After last night’s documentary on TCM, Excavating the 2000-Year-Old Man, I was eager to play the album Mel Brooks and Carl Reiner at the Cannes Film Festival — the only one of the series I actually had a copy of (though I understand all the Reiner-Brooks albums have been reissued as a CD boxed set — which would probably be hilarious!) — so the day before I had dubbed it to my computer and last night I burned a CD and played it for Charles. It’s a brilliantly funny album containing two 10-minute sketches — one a spoof of the Cannes Film Festival with “Adolph Hartler” of the “Narzi Film Company” (even that early, six years before The Producers, Mel Brooks was doing Hitler gags — though there’s a bit of “first-itis” in the American Film Institute tribute to Brooks in saying he was the first comedian to take on Hitler — do the names “Charlie Chaplin” and “The Great Dictator” mean anything to these people?), Greek-Italian director “Federico Fettucini” and British angry-young-man director “Tippy Skittles” (the best parts were when Fettucini explained why all his films feature rape — “it’s about man’s inhumanity to man” — and then Skittles came in and said he’d give up his own directorial career to appear in a Fettucini film because “I want to be in all those orgies and rapes!”) and one a 2000-Year-Old Man routine in which the 2000-Year-Old Man explains that he has a birth certificate but never carries it around because “it’s a boulder,” and in the bit I remembered best from when I first got this album he recalls Rembrandt as someone who didn’t each much because “he spent all his money on paint — paint, paint, paint, a few girls maybe, and then paint! And then for a while it was all girls.” It also had shorter sketches — an interview with Dr. Felix Wheird (who insisted his interviewer pronounce the “h” in “Wheird” because “otherwise people will think I’m just a kook!”), author of the diet book Hey, Fatso!; and a routine about the L.M.N.O.P. advertising agency. (The funniest part of the ad agency sketch was a comment at the very end, when Brooks as the agency head explains that their latest client is cholesterol. “We want to get cholesterol into the American heart,” he says — a gag that’s funnier now than it was then!)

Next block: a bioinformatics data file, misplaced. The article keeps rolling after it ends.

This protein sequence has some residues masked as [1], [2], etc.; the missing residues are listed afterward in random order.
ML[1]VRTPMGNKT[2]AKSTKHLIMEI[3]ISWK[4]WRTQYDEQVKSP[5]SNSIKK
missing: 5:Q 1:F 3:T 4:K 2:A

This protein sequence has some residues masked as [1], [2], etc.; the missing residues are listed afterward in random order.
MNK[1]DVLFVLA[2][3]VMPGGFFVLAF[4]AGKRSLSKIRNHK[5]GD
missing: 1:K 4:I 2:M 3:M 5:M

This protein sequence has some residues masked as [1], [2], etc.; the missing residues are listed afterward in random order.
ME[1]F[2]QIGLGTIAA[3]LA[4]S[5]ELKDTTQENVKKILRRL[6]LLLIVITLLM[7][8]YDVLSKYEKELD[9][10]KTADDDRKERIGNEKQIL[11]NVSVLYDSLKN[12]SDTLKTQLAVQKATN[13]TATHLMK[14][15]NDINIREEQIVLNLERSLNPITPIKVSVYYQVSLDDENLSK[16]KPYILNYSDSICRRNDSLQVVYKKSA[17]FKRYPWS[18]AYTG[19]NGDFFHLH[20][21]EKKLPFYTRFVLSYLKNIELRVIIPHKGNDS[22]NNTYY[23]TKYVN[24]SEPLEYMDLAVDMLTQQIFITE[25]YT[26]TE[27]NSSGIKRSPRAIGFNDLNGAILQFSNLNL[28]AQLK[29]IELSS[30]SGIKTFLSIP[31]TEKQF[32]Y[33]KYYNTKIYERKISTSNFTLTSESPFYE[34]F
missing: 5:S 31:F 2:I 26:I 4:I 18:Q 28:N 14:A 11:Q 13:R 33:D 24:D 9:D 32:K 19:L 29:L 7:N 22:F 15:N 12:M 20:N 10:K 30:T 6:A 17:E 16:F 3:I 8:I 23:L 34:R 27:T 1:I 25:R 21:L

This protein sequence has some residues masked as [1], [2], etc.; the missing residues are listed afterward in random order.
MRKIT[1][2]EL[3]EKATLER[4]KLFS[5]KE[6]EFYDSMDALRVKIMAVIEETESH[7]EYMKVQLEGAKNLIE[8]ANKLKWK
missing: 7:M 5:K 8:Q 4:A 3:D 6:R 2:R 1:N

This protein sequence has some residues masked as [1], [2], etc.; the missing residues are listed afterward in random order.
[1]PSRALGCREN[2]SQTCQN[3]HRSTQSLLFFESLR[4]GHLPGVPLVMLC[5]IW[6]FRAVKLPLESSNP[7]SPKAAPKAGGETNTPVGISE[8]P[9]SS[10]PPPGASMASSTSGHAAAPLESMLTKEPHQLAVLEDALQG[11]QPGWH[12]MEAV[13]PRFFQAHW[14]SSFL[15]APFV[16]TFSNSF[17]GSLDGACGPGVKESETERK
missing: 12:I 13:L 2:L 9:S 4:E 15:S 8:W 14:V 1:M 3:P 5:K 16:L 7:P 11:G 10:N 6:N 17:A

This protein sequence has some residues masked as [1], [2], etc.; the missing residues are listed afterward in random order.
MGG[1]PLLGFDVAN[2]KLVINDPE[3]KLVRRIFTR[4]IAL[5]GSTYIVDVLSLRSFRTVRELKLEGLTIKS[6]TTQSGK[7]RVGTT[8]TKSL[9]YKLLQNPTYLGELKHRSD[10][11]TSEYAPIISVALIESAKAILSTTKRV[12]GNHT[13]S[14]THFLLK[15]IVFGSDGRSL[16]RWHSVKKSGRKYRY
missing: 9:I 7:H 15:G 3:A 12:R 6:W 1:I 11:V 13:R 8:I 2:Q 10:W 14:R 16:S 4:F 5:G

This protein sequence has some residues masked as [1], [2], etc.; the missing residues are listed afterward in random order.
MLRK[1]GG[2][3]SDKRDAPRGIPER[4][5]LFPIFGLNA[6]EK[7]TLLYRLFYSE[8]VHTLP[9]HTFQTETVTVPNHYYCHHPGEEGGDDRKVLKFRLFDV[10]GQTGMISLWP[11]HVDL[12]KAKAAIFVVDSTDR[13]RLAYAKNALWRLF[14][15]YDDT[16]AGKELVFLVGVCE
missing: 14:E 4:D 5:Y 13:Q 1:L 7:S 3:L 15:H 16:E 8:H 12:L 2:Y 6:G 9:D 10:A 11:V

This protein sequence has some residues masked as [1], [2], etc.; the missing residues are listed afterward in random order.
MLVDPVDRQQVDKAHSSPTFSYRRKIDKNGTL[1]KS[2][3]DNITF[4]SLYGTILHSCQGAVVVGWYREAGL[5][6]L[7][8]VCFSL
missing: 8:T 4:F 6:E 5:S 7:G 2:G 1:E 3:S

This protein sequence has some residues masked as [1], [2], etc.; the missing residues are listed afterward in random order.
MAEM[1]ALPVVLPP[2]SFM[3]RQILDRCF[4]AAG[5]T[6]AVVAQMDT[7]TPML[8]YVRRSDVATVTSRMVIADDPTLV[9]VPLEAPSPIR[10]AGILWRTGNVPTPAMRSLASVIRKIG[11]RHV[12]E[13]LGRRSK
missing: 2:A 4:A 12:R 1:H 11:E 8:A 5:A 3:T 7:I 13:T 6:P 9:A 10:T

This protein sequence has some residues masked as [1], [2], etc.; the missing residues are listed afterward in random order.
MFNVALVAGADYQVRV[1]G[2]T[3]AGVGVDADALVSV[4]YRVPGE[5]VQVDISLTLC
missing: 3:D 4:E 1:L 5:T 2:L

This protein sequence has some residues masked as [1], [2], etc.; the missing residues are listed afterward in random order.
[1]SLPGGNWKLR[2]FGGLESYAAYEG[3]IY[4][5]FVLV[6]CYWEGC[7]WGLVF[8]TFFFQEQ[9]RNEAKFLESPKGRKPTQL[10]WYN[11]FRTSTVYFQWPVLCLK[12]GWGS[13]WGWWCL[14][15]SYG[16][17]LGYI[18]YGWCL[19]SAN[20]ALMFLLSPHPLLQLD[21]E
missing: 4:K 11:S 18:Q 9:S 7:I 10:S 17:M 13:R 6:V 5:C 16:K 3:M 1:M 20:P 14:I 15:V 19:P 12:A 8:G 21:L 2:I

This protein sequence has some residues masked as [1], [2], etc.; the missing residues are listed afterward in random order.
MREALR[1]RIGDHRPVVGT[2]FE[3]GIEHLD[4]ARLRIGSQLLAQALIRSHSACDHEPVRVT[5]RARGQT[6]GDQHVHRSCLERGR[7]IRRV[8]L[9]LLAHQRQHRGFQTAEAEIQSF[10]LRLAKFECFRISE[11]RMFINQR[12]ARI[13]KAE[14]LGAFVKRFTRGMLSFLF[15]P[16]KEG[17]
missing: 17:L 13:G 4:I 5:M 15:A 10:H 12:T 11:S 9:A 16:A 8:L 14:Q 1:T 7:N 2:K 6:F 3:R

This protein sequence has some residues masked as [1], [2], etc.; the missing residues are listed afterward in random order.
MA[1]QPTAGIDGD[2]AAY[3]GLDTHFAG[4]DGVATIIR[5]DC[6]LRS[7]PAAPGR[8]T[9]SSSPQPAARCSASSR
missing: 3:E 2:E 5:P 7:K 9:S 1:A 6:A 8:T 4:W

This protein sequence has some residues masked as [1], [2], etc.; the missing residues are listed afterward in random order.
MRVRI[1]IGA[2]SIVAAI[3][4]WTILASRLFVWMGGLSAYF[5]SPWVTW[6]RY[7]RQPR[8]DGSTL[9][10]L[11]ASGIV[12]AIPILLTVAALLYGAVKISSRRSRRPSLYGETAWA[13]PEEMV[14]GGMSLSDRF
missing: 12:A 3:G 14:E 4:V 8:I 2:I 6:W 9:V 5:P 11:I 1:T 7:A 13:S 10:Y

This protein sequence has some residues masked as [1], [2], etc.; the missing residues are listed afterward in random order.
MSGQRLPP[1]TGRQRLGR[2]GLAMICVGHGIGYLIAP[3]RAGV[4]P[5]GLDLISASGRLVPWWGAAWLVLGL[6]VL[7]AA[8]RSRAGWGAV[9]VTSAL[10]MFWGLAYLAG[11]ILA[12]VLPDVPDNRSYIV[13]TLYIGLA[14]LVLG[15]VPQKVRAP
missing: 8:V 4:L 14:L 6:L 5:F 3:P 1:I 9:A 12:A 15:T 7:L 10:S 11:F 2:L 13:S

After we heard this brilliantly funny album I ran Charles a 25-minute TV show that had come up when I searched for Carl Reiner on archive.org: The Celebrity Game, 1965 quiz show Reiner hosted that was unspeakably boring when it wasn’t offensively sexist (this show came from a time when putting up with sexual harassment was considered one of the prices a woman had to pay if she wanted a professional career). The gimmick was to get nine celebrities or semi-celebrities — mostly “B”-listers of the time (people like Connie Stevens, Suzy Parker and Louis Nye) with a few stars of the future (like Lee Marvin, probably wishing someone would put a machine gun in his hand so he could blow all these boring people away) and some stars of the past (Mickey Rooney, Gypsy Rose Lee, Oscar Levant — Levant was his usual acerbic self but the format didn’t give him much of a chance to shine) — and three ordinary panelists, then ask the celebrities a question and see if the ordinary panelists could guess how the celebrities would answer it. The questions were all about (straight) dating and marriages — one was whether it would be a good idea to give American couples a tax credit per child the way they do in France (by 8 to 1 the celebrities answered no, an indication that even in the era of the Great Society there were strong limits on just how much help from the government Americans thought their fellow countrymen should get); another was whether wives idolizing movie stars gets in the way of their marriages; and one was whether a woman should marry a man 10 years younger than herself. (Then the celebrities split 5 to 4 against; today it would be more likely unanimous or near-unanimous that she should if she were genuinely attracted to and in love with the man — I guess we’ve made some progress.) The boredom of the show’s format was matched by the sexism of the questions (Dr. Joyce Brothers, of all people, was the show’s consultant on drafting the questions) and the responses — it’s indicative of how different an era this was that the panelists could explain their answers with the most appalling judgments of how women are fundamentally different from men (though given the debate at the meeting I’d just attended, which was all about men, women and sexual harassment in the workplace, I was probably more highly sensitized to sexism than I would have been watching this some other time) and get away with it. There’s only one episode of this show on archive.org and I suspect that this may be the only one that was ever shot — there’s a sponsor tag for Lipton tea (though no actual commercials) and a CBS end credit but I suspect, given how dull this turned out to be, that what we were watching was a pilot that was not turned into a series episode.